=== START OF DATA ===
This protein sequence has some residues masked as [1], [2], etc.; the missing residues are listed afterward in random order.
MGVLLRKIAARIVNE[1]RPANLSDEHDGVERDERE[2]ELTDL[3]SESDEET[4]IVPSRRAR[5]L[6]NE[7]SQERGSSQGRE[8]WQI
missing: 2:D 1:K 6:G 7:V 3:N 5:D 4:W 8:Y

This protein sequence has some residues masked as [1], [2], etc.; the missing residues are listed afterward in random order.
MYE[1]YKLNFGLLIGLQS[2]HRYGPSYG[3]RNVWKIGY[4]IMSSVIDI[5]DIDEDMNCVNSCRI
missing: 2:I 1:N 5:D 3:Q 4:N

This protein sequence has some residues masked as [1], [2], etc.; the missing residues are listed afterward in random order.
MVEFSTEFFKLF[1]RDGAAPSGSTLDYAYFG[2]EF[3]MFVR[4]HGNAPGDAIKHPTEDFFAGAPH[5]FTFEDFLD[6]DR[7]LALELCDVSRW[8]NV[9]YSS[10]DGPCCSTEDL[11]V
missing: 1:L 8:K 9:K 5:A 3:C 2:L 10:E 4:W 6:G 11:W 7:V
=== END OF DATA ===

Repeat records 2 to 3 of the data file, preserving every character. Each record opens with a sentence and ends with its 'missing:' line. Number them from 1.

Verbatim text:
This protein sequence has some residues masked as [1], [2], etc.; the missing residues are listed afterward in random order.
MYE[1]YKLNFGLLIGLQS[2]HRYGPSYG[3]RNVWKIGY[4]IMSSVIDI[5]DIDEDMNCVNSCRI
missing: 2:I 1:N 5:D 3:Q 4:N

This protein sequence has some residues masked as [1], [2], etc.; the missing residues are listed afterward in random order.
MVEFSTEFFKLF[1]RDGAAPSGSTLDYAYFG[2]EF[3]MFVR[4]HGNAPGDAIKHPTEDFFAGAPH[5]FTFEDFLD[6]DR[7]LALELCDVSRW[8]NV[9]YSS[10]DGPCCSTEDL[11]V
missing: 1:L 8:K 9:K 5:A 3:C 2:L 10:E 4:W 6:G 11:W 7:V